I have been watching a wonderful woman struggle with the decision of whether or not to divorce. She’s made it very clear that whatever happens— if her marriage stays together or if it ends— she is determined to change.
I’m humbled and awed as I watch her give birth to her new self.
Giving birth is painful. The pain often feels like it will never end and we will not be able to bear it. It is also messy, an emotional roller coaster. Once it’s over, a new life is created for which there is no manual.
The most powerful thing we can do to protect this new life of ours is to speak our truth.
I do know amazing women who can’t even imagine not speaking their truth.
For those of us who have learned to be silent at an early age and for those who have been intimidated into silence, speaking our truth can be terrifying. If we say how we feel or what we want, someone will abandon us, humiliate us, rage at us or worse.
We become accomplished actors, smiling, laughing, staying busy with our lives, fooling others and ourselves into believing all is well.
When there is a crisis and we are pushed to go deep inside our hearts, we recognize that by not speaking our truth, our spirit has withered. What a tremendous loss. We understand that being silent is no longer an option. To protect the precious life we have birthed, we need to wrap it, swaddle it, in a blanket of truth, honesty, love, compassion and light.
I believed I had good self esteem. If not good, it was adequate. It got me by and I believed making it through my divorce proved I could handle anything.
But it turns out that when there is a new challenge and life expects me to be something more than who I think I am, I freeze. I hope that if I ignore the situation, it will go away. I remind myself of my cats, who think if they don’t look at something, it’s not there.
When I finally look at this new “challenge,” I begin to rationalize. “I don’t have enough self esteem to handle this, so I have to stay right where I am. I’ll sit with a cup of tea, get stressed, get acid reflux and watch Judge Judy so I can feel superior to a few random people.” Eventually, I get angry (thank goodness)!
When I rode horses, I didn’t have the self esteem to compete, but I did have the love of riding and the passion and drive to do it. So, I did. At first, I competed embarrassingly badly. But there were people who picked me up and dusted me off, often literally. My self confidence grew as I became a better rider, but more importantly, so did my self esteem. I learned I would survive mistakes and embarrassment. I learned that those things don’t define me any more than winning a blue ribbon defined me.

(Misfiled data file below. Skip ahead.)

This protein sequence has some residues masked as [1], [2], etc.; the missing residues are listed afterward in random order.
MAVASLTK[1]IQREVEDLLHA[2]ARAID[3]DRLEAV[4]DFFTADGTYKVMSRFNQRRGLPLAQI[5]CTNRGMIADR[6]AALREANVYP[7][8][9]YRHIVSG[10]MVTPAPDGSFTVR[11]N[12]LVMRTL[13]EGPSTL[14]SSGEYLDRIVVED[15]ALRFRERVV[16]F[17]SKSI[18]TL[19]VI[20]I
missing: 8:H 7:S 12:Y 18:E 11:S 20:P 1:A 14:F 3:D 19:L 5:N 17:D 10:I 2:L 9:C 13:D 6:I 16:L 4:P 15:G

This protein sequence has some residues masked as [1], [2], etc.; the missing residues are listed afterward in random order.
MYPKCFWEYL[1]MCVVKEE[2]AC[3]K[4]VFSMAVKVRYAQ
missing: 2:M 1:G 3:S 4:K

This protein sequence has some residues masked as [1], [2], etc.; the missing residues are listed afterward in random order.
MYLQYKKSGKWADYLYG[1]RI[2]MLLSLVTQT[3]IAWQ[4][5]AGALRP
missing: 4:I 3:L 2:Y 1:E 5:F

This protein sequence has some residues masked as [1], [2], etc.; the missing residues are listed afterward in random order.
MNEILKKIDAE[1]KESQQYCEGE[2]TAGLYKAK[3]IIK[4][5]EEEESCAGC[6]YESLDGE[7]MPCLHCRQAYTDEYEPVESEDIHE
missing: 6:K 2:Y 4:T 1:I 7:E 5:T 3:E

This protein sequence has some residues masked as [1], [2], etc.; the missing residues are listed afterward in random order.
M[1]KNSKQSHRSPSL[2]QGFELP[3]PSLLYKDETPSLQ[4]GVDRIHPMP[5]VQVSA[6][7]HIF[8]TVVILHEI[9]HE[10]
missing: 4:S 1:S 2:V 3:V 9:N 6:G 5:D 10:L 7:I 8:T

I believe self esteem doesn’t come from reading self-help books, though they can help.
I believe self esteem doesn’t come from meditating, though it helps.
I believe self esteem comes from walking out the door and living your life.
Each step and each misstep will feed your self esteem and it will grow. You will learn more about who you are and be amazed. You will be more compassionate to others, understanding that, like each us, they are doing the best they can. Your life will be filled with confusion and joy, messes and celebrations, mistakes and miracles. What could be better?
The following is a guest post by Jennifer Beckman of Beckman, Steen & Lungstrom.
Getting a divorce may feel like an overwhelming process, as if you’re drowning in a sudden wave of decisions. You might not know where to start, especially when you are also trying to take care of yourself emotionally. Keep in mind that you don’t have to walk through this process alone and your attorney will help you through your divorce process.
These five questions will help you make sure the attorney fits you and your needs.
1. How often do you mediate cases and how often do you take them to trial?
Asking this question will give you an idea of how the proceedings will go, and if they will go in a way you want. Whichever method you think will work better for your case, you will want to make sure the attorney is well versed in that method.
2. What good and bad points do you see with my case?